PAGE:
Analysis: NBA Rights Deals Leave Unanswered Questions

There are a number of knowns with the NBA's lucrative renewal announced last week, Incumbents ESPN and TNT will be presenting games and related content on myriad platforms into the middle of the next decade.

By paying a combined $24 billion, starting with the 2016-17 season and continuing through the 2024-25 campaign, The Walt Disney Co. and Time Warner have kept Fox and Comcast/NBCU out of the national media rights for pro hoops.  ABC will remain the home of The NBA Finals, which have surpassed the World Series in ratings in recent years, while TNT will continue to host the most playoff games.

There are also plenty of unknowns most notably the over-the-top service that ESPN will launch and in which the league will hold an equity stake. The service will not require a subscription to a cable, satellite or telco video subscription.

Commissioner Adam Silver at the Oct. 6 press conference in New York said the “new service is designed to reach mobile consumers with NBA content and potentially other sports properties, as well.”

ESPN president and John Skipper, noting only that a framework has been established, pointed out that “the preponderance of our deal is to invest in new product that goes on pay television…There is no contradiction in continuing to enhance and buttress the current system while building new businesses and new ways to reach fans. We think they are complementary. We applaud the NBA for being a very forward‑thinking league and helping us do that across all of our platforms."

With Washington Wizards owner and NBA media committee chairman Ted Leonisis talking about the surge in worldwide mobility and 2.5 billion Internet connections, some were left with the impression that the OTT could be a global gambit.

ESPN officials later in the week said the OTT service would be a U.S. play only, but there were no further details -- as to whether it would function as an out-of-market service or otherwise. It remains unclear if the content would encompass only ESPN’s NBA action -- and how many other pro hoops games from across the league's slate -- or extend to the full gamut of the worldwide leader's portfolio.

What seems likely: Pay-tv distributors, who currently pay almost $6 in monthly subscriber fees for ESPN, will be angry if there are mass defections to the OTT service, especially in light of the supposition that while viewers can get access to most movies, dramas and comedies elsewhere, live sports have been the province of an ecosystem involving broadcast and to an ever increasing degree, pay-TV programmers.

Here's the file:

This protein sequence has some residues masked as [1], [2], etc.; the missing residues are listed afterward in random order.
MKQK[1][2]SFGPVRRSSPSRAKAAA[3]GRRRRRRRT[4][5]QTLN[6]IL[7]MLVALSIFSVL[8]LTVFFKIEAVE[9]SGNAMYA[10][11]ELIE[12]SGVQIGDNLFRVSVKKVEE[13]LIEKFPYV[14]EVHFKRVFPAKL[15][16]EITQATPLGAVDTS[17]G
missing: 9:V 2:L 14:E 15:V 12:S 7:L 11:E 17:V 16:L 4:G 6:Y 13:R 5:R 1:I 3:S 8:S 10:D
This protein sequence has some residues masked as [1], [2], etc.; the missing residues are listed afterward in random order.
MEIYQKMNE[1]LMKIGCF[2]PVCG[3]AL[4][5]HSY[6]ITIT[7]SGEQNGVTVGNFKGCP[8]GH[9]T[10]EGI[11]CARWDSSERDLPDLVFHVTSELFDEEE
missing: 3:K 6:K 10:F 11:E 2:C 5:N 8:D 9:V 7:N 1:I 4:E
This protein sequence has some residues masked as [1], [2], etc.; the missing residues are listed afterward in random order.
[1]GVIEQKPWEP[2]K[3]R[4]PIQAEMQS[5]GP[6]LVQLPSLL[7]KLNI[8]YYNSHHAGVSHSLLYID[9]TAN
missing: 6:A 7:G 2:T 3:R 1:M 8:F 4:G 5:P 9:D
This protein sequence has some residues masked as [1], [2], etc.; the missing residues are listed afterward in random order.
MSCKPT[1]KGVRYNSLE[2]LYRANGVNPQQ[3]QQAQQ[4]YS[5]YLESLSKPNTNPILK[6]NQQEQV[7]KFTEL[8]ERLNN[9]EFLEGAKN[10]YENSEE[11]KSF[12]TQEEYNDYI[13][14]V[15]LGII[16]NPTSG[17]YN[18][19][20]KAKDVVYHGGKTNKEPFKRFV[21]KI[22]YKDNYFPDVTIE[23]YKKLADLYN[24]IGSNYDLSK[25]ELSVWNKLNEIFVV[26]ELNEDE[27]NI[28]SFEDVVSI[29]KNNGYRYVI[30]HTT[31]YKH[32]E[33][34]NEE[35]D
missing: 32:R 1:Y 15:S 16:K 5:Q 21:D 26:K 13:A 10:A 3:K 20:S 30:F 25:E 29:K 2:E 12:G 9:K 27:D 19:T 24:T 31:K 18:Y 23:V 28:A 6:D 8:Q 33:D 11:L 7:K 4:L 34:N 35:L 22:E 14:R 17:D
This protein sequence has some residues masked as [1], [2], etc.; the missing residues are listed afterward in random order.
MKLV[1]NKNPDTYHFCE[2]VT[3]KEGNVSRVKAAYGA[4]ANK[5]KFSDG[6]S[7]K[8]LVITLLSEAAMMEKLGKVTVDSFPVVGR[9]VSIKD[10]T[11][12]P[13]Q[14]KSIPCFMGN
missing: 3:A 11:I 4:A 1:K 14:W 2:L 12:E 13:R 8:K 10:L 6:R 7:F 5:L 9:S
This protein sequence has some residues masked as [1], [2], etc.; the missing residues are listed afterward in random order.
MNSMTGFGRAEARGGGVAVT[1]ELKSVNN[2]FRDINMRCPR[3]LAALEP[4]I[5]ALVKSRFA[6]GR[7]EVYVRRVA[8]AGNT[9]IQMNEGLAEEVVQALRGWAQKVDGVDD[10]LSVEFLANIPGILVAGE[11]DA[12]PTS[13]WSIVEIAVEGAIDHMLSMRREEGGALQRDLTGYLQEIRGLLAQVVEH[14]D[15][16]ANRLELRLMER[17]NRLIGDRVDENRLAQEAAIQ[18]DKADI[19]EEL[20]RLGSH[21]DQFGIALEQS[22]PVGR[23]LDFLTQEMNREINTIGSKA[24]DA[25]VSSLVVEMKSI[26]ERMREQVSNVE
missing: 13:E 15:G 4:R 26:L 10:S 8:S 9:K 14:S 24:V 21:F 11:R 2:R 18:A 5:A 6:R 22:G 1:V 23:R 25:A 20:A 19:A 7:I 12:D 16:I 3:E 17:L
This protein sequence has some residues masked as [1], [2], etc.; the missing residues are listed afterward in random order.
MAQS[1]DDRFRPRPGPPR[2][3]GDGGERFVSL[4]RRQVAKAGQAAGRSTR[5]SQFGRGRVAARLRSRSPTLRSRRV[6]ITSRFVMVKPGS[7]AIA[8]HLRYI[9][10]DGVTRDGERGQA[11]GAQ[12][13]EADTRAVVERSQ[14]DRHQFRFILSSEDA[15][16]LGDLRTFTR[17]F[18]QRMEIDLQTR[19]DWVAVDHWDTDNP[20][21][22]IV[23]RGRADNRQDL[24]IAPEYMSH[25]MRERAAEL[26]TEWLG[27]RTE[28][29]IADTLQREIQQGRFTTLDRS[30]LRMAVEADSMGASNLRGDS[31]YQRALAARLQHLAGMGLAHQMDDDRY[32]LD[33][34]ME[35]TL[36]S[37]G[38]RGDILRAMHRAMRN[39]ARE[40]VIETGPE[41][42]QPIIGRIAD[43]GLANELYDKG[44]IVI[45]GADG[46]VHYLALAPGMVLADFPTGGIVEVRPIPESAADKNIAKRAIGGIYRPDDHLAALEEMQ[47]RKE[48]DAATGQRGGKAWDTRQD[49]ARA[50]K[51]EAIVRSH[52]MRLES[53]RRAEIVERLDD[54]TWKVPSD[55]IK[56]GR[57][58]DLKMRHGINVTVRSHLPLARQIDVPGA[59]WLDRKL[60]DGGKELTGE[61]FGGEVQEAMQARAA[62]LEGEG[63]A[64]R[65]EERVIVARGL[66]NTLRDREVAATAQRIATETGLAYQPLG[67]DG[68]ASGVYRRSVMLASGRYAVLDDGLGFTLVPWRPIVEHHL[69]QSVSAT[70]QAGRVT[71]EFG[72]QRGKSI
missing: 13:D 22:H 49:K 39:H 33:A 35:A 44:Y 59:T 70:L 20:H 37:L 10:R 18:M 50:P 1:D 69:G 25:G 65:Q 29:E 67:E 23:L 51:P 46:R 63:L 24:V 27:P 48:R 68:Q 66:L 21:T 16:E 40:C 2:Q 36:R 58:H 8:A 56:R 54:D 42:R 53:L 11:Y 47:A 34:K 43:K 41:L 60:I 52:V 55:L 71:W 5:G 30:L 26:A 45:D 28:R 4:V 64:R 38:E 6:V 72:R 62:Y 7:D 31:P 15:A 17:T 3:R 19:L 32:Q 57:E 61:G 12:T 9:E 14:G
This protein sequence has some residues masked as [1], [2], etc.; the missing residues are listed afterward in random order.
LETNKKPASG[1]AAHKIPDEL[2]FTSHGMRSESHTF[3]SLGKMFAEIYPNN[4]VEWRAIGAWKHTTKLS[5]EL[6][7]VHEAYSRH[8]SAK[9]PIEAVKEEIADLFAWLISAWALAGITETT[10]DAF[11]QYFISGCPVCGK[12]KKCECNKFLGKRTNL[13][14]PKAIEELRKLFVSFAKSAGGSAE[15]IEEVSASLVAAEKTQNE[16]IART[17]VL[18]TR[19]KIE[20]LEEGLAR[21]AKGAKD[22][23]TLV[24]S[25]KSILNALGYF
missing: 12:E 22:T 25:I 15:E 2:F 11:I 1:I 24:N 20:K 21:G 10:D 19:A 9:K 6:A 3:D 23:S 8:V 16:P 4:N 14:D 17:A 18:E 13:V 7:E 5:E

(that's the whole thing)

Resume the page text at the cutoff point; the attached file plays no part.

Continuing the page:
The following is a scorecard touching on a number of other deal points, outlining what's known and what remains uncertain at this juncture.

More games: ESPN and ABC will add 10 contests, lifting their combined regular-season roster to 100, with most likely slated on the cable side. That means regional sports networks shouldn’t have to worry about losing full-telecast rights. The worldwide leader will also add D-League and summer league action and extended its WNBA pact to be co-terminus with the broader NBA pact.

TNT, retaining its exclusive Thursday night doubleheaders, will after the All-Star break add another dozen games with significant playoff implications on a new night. Turner Broadcasting System Inc. president David Levy told Multichannel News after the press conference that it was looking at Sunday or Monday.

License fees:  ESPN and TNT’s (around $1.40) monthly license fees will continue to rise under the new deal. Just as ESPN executives have always maintained that one property doesn’t determine the rate, Levy, noting this deal would not trigger a surcharge, said TNT’s current license fee reflects the value of the NBA and that would be the case going forward.  His boss Time Warner chairman Jeff Bewkes has talked up securing higher fees for the Turner portfolio of networks and retaining the ratings-ascendant pro hoops league should help accomplish that.

NBA TV: NBA TV will add a handful of games, lifting its schedule to 100 regular-season contests annually. Under the new deal,Turner also willserve as the principal affiliate negotiatior. While Silver is confident that NBA TV will benefit, it's way too early to determine how much the network will grow beyond its current 60-million base via its inclusion within the Turner portfolio of services. As Levy said, it's, in part, a function of opportunities synching up with contract lengths

Digital: The programmers retain their TVE rights across their myriad platforms.  ESPN is slated to add some 750 hours of linear/digital content that will make the NBA --- like the NFL -- a year-round business in Bristol and beyond.

Turner, which will continue to manage NBA Digital, including NBA TV,, NBA Mobile, NBA League Pass, and, can add more video-focused content to its Bleacher Report online service. It’s unclear if that will manifest as NBA game streaming.

Labor: What’s known is that Cleveland’s LeBron James and Brookyn’s  Deon Williams are already beating the owners-can’t-cry-poverty-anymore, and the- players-need-a-higher-percentage-of basketball- related- income drum.  What’s unknown is the exact minute in 2017 when the players will opt of the current collective bargaining agreement and another NBA work stoppage/ lockout/strike will ensue.